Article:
In the production of printed circuit boards, in-circuit tests verify whether the electric and electronic components of the board have been correctly soldered. When the test is performed using flying-probes, several probes are simultaneously moved on the board to reach and touch multiple test points. Taking into consideration the layout of the board, the characteristics of the tester, and several other physical constraints, not all movements of the probes are mutually compatible nor they can always be performed through simple straight lines. As the cost of the test is mainly related to its length, and patching the path of one probe may create new incompatibilities with the trajectory of the other probes, one should carefully trade off the time required to find the trajectories with the time required by the probes to follow them. In this paper, we model the movements of our flying probes as a multiple and collaborative planning problem. We describe an approach for detecting invalid movements and we design a strategy to correct them with the addition of new intermediate points in the trajectory. We report the entire high-level procedure and we explore the optimizations performed in the more expensive and complex steps. We also present parallel implementations of our algorithms, either relying on multi-core CPU devices or many-cores GPU platforms, when these units may be useful to achieve greater speedups. Experimental results show the effectiveness of the proposed solution in terms of elapsed computation times.

Smart techniques for flying-probe testing / Calabrese, A.; Quer, S.; Squillero, G.. - ELETTRONICO. - (2021), pp. 285-293. ((Intervento presentato al convegno 16th International Conference on Software Technologies, ICSOFT 2021 nel 2021 [10.5220/0010582302850293].

Smart techniques for flying-probe testing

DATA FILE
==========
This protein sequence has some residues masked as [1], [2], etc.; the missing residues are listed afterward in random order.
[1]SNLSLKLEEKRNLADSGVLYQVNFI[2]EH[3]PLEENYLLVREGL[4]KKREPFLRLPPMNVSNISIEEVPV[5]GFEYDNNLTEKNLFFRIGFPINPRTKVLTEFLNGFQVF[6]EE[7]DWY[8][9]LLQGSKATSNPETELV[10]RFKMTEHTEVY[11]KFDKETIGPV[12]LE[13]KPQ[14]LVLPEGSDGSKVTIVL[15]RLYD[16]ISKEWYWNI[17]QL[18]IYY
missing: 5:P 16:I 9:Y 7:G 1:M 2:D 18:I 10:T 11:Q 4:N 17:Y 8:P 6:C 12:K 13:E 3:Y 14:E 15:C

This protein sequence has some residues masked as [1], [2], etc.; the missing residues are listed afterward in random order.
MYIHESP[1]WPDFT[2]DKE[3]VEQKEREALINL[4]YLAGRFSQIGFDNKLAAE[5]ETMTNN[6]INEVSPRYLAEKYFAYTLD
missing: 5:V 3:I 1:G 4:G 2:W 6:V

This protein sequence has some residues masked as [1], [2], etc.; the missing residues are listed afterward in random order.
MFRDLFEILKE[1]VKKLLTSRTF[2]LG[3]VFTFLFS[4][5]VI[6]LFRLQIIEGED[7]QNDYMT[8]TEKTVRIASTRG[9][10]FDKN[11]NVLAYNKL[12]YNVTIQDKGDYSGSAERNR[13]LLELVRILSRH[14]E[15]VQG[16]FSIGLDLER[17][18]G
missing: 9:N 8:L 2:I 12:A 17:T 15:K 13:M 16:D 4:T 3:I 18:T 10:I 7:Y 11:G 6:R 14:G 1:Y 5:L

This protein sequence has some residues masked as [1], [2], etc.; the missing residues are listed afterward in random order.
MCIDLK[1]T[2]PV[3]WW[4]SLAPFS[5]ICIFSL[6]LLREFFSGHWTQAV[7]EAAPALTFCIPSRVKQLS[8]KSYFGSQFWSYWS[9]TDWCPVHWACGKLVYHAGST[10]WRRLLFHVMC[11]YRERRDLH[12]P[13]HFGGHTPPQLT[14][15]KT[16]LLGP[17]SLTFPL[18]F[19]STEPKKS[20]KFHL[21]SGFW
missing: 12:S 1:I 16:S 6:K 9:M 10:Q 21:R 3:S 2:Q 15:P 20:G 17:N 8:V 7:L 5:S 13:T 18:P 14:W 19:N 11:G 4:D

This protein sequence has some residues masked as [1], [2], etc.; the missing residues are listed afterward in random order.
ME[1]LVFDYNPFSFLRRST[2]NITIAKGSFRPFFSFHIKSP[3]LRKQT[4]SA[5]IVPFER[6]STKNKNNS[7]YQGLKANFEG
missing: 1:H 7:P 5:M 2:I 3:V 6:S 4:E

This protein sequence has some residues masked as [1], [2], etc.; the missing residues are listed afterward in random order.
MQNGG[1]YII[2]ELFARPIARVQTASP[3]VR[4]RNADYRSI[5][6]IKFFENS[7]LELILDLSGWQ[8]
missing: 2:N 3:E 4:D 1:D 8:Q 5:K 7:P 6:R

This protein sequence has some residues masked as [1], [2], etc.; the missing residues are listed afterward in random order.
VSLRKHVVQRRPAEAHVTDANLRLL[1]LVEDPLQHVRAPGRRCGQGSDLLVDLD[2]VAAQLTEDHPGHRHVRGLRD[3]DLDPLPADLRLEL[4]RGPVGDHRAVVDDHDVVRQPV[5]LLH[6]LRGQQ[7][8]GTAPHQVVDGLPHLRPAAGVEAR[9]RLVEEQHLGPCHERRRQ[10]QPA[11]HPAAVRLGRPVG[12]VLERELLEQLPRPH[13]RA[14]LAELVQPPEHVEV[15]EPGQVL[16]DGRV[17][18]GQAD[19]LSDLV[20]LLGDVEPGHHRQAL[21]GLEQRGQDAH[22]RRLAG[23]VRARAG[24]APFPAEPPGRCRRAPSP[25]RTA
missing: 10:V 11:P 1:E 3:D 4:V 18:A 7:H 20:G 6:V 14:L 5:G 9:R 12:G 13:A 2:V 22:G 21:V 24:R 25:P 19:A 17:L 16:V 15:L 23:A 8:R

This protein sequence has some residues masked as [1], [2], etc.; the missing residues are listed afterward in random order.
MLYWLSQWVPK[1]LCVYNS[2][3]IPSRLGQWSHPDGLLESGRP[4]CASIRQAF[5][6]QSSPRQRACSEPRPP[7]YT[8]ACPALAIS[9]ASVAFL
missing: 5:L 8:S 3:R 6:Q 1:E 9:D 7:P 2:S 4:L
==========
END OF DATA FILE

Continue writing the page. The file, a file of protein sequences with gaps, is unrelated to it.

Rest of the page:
Calabrese A.;Quer S.;Squillero G.
2021

Abstract

In the production of printed circuit boards, in-circuit tests verify whether the electric and electronic components of the board have been correctly soldered. When the test is performed using flying-probes, several probes are simultaneously moved on the board to reach and touch multiple test points. Taking into consideration the layout of the board, the characteristics of the tester, and several other physical constraints, not all movements of the probes are mutually compatible nor they can always be performed through simple straight lines. As the cost of the test is mainly related to its length, and patching the path of one probe may create new incompatibilities with the trajectory of the other probes, one should carefully trade off the time required to find the trajectories with the time required by the probes to follow them. In this paper, we model the movements of our flying probes as a multiple and collaborative planning problem. We describe an approach for detecting invalid movements and we design a strategy to correct them with the addition of new intermediate points in the trajectory. We report the entire high-level procedure and we explore the optimizations performed in the more expensive and complex steps. We also present parallel implementations of our algorithms, either relying on multi-core CPU devices or many-cores GPU platforms, when these units may be useful to achieve greater speedups. Experimental results show the effectiveness of the proposed solution in terms of elapsed computation times.
978-989-758-523-4
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Utilizza questo identificativo per citare o creare un link a questo documento: https://hdl.handle.net/11583/2917664